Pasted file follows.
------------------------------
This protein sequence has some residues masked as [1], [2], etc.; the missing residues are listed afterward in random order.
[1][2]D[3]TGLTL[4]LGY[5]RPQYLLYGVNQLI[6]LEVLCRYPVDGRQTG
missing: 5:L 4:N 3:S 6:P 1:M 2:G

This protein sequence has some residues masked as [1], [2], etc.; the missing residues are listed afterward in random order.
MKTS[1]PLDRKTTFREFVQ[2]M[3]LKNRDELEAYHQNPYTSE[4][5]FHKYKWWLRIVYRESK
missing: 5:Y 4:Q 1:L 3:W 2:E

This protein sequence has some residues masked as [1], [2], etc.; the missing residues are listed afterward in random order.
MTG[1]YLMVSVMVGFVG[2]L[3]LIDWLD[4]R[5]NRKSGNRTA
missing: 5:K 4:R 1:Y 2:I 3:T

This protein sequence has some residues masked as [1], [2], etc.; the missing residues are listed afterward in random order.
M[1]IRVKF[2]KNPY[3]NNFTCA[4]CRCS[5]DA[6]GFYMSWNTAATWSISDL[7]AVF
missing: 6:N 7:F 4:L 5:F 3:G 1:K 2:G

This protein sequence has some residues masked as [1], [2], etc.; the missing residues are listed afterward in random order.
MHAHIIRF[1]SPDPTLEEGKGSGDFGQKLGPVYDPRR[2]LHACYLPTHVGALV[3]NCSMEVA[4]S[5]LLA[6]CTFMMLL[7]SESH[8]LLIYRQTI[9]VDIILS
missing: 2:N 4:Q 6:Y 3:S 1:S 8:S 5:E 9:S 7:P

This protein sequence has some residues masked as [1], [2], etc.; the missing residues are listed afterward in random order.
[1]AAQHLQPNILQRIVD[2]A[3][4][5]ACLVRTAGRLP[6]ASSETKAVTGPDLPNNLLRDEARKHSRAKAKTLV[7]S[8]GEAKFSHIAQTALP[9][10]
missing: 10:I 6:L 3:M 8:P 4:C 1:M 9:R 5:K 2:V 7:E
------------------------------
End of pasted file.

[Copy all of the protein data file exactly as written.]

This protein sequence has some residues masked as [1], [2], etc.; the missing residues are listed afterward in random order.
[1][2]D[3]TGLTL[4]LGY[5]RPQYLLYGVNQLI[6]LEVLCRYPVDGRQTG
missing: 5:L 4:N 3:S 6:P 1:M 2:G

This protein sequence has some residues masked as [1], [2], etc.; the missing residues are listed afterward in random order.
MKTS[1]PLDRKTTFREFVQ[2]M[3]LKNRDELEAYHQNPYTSE[4][5]FHKYKWWLRIVYRESK
missing: 5:Y 4:Q 1:L 3:W 2:E

This protein sequence has some residues masked as [1], [2], etc.; the missing residues are listed afterward in random order.
MTG[1]YLMVSVMVGFVG[2]L[3]LIDWLD[4]R[5]NRKSGNRTA
missing: 5:K 4:R 1:Y 2:I 3:T

This protein sequence has some residues masked as [1], [2], etc.; the missing residues are listed afterward in random order.
M[1]IRVKF[2]KNPY[3]NNFTCA[4]CRCS[5]DA[6]GFYMSWNTAATWSISDL[7]AVF
missing: 6:N 7:F 4:L 5:F 3:G 1:K 2:G

This protein sequence has some residues masked as [1], [2], etc.; the missing residues are listed afterward in random order.
MHAHIIRF[1]SPDPTLEEGKGSGDFGQKLGPVYDPRR[2]LHACYLPTHVGALV[3]NCSMEVA[4]S[5]LLA[6]CTFMMLL[7]SESH[8]LLIYRQTI[9]VDIILS
missing: 2:N 4:Q 6:Y 3:S 1:S 8:S 5:E 9:S 7:P

This protein sequence has some residues masked as [1], [2], etc.; the missing residues are listed afterward in random order.
[1]AAQHLQPNILQRIVD[2]A[3][4][5]ACLVRTAGRLP[6]ASSETKAVTGPDLPNNLLRDEARKHSRAKAKTLV[7]S[8]GEAKFSHIAQTALP[9][10]
missing: 10:I 6:L 3:M 8:P 4:C 1:M 9:R 5:K 2:V 7:E